End of an Era


Forgive me in advance if my thoughts are a little jumbled, but tonight was the end of an era.

My daughter and I watched the final Harry Potter film together. No longer is will she read any line in any of the seven books for the first time. She has now seen those words realized in a movie for the inaugural time. Every time now she thinks of Harry Potter, this will be one of the memories, and I am privileged to share it with her.

My daughter is just 10 years old, but started on the books a couple years ago. I tried to pace her along, trying to gauge when she was ready for the more mature subjects the latter books tread upon. Eventually, I gave in and let her read the final two books when she told me some of her classmates were giving her details about the final two novels. She was ready for them anyway, but I guess there was a bit of me where I felt as if I was rushing her.

Maybe the truth was that I was rushing myself.

I experienced the Harry Potter phenomenon first hand. I can still remember when I was a sophomore in college and was walking around a Best Buy store, looking for something cool to take back to my dorm room. Chances that I would find a compact disc were pretty high, but I stumbled on a book rack. I honestly have no idea if Best Buy made much money off of books, but one book jumped out at me.

It was a hardback of Harry Potter and the Chamber of Secrets. I knew nothing about the book, the series, nothing. This was in early-Internet days, so remember Tumblr and Twitter didn’t exist yet. I bought it on sight, only to realize I had purchased the second book in the series. No matter – I loved it anyway.

I quickly found the first book (in paperback, unfortunately), and subsequently got each of the rest on the release dates.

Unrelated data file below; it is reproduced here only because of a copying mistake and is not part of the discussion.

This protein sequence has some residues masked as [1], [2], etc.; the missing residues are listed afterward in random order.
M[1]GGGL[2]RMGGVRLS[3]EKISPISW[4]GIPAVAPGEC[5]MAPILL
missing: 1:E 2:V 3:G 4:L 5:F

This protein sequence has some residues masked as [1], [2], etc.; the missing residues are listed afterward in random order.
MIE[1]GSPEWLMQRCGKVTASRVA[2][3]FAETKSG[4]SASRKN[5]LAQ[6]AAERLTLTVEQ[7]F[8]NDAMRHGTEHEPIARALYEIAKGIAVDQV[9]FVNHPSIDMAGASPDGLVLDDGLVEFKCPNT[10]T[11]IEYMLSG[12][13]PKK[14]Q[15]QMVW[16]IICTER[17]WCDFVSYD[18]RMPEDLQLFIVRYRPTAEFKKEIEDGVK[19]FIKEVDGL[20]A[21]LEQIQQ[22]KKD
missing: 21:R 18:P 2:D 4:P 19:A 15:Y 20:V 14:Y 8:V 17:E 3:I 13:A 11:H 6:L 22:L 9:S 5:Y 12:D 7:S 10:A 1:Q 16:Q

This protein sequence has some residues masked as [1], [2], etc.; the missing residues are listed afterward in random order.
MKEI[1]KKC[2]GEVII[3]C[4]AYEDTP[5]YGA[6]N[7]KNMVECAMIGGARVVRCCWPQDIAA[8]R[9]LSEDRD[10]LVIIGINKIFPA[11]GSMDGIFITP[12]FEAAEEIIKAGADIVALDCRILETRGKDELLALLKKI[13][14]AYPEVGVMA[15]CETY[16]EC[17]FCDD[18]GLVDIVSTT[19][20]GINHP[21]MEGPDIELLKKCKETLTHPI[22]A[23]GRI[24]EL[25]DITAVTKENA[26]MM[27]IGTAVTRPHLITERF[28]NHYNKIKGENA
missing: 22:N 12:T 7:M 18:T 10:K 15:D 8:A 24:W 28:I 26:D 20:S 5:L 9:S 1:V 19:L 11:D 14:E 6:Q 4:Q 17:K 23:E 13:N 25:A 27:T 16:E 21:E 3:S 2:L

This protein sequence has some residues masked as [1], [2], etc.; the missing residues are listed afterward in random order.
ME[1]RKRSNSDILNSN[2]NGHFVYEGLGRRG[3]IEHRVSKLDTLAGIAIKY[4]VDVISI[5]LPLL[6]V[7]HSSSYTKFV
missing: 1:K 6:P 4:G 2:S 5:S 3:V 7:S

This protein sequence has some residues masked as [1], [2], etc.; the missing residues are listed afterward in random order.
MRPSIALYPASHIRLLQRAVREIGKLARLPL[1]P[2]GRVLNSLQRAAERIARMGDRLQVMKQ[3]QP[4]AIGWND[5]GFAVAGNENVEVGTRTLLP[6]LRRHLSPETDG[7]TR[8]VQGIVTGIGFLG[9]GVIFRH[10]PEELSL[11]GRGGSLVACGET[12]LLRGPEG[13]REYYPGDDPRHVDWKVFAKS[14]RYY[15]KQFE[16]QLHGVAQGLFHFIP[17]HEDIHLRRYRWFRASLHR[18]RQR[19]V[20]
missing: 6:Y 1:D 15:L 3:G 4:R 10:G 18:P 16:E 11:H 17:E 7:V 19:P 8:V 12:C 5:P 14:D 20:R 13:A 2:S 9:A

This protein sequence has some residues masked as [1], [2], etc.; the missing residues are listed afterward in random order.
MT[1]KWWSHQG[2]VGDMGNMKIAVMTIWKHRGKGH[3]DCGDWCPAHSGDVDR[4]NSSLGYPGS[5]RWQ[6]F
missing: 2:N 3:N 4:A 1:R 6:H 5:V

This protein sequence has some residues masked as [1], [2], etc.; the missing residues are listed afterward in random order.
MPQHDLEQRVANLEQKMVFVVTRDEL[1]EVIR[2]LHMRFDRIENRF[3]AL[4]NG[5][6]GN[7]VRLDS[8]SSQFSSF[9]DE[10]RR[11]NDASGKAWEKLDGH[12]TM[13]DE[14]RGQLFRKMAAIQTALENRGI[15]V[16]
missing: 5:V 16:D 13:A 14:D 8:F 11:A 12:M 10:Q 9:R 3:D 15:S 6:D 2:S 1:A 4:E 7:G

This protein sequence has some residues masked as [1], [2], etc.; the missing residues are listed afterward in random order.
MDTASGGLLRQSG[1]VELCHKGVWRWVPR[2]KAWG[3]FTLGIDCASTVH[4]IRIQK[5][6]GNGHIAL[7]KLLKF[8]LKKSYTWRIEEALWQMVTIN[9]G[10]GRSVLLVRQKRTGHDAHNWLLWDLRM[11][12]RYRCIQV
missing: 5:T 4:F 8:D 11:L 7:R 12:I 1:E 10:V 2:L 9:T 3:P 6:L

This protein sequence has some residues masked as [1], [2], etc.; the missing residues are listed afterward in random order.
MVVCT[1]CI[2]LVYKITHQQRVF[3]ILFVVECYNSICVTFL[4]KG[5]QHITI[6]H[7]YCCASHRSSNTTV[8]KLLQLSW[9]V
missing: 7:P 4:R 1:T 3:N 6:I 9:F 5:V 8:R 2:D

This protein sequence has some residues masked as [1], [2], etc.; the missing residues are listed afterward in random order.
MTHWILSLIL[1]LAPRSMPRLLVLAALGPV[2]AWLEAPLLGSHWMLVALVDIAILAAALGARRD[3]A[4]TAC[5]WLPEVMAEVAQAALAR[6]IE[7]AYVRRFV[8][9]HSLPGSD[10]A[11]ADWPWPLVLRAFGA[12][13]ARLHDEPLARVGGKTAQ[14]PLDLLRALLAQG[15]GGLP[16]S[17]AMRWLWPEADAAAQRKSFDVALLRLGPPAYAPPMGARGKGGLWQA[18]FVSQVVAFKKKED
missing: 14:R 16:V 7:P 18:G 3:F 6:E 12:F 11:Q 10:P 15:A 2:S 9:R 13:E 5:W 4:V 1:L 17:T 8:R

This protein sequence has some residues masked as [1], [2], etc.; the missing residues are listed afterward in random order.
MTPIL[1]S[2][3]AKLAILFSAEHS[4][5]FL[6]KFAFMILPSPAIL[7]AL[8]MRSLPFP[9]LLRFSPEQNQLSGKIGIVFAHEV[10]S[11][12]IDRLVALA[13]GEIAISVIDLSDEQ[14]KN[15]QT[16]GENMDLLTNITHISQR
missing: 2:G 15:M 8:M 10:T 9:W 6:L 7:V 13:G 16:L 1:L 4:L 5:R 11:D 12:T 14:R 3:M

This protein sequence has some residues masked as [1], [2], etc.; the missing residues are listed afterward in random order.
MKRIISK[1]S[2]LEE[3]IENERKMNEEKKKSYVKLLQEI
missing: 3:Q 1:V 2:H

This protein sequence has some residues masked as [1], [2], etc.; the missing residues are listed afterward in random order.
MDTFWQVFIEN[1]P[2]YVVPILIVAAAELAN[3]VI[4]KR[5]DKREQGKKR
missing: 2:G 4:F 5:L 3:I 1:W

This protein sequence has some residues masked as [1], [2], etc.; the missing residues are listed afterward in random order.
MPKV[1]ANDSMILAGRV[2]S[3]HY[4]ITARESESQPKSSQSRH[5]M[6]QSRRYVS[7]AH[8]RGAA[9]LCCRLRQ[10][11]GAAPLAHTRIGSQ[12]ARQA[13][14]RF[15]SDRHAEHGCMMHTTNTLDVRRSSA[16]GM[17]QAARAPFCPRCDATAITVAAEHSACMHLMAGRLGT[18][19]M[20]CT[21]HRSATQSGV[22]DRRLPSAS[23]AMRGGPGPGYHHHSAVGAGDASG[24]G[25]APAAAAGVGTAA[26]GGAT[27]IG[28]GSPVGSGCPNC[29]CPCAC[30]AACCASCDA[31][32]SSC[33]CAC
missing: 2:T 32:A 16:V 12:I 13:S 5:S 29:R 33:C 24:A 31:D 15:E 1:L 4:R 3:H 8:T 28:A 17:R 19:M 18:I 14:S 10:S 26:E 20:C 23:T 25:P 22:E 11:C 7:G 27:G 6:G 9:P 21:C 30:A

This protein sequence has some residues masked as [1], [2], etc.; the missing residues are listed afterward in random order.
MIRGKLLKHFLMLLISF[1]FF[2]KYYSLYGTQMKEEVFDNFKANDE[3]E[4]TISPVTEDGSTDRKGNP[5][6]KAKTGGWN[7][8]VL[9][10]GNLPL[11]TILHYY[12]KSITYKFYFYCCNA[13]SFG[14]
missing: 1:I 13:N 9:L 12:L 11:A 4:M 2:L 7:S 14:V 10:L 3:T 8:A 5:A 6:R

I remember when the fourth book came out, I had it on preorder at my local store, but was going on vacation the day it was to be released. Just a couple days before my wife and I left for Williamsburg, Virginia, I was at the town library where the librarian had it just sitting out. A WEEK BEFORE THE MIDNGIHT RELEASE. I sneakily checked it out, but then was berated all y my wife during vacation for reading the book before it had even been released. I didn’t care. It was glorious.

When the final book came out, I read it straight through, beaming and agonizing the entire way. I didn’t know if I would feel like that about a book ever again.

Then my daughter learned to read.

It was a few years before she was able to read Harry Potter, and a little while longer before she wanted to, but when she finally dove in, she was just as enamored as I was. I heard from her along the way, asking questions about this character or that. Cursing (the way a 5th grader who isn’t allowed to cuss can) Professor Snape, only to see him for what he was in the end. I realized I was reliving it through her. I was able to pass it down, but just as Voldemort left a piece of himself in Harry (spoiler alert!), I found a piece of myself was there when I was reliving the memories with my daughter.

A couple months ago, she was reading the sixth book and told me about her favorite character. I kept my poker face, but I immediately despaired. I knew the fate of that character. I knew they were destined to die in the Battle of Hogwarts and there was nothing I could do about that. Was she really ready? There was no backing out at this point. She was too far in to give up now.

Ultimately, she handled it wonderfully, but I was sitting on the couch tearing up with the passing of each casualty in the halls of Hogwarts. I found myself feeling. I found…my younger self.

Harry Potter is a special book series and I was glad to share it with my daughter. But that time has passed. We will enjoy new and different books and movies together down the road, but we’ll always have Harry, Hermoine, Ron, Neville, and the rest of the many wonderful characters created by J.K. Rowling.

The whole experience made me think of our connections to books and how many of them we see feel connected to from our childhood. Obviously if we could all write like J.K. Rowling, then this would be a moot point, but the characters made the story. Get connected to the characters and the story will follow. Tell your characters’ stories and your audience will follow. I think my daughter would agree, after being so attached to the Harry Potter and his friends for the last few years.

So…I’ll be depressed for a while, but then I remembered…my son is learning to read. Check back in a few years after I do this all over again.

Book Review – Unconditional


What is it that draws us into zombie stories? Is it the blood and guts? The mindless action, capped off by rolling lopped-off heads, shotgun blasts, and crossbows? The lifeless husks of former friends, colleagues, and strangers, lumbering around daring to infect the remaining population with their sickness?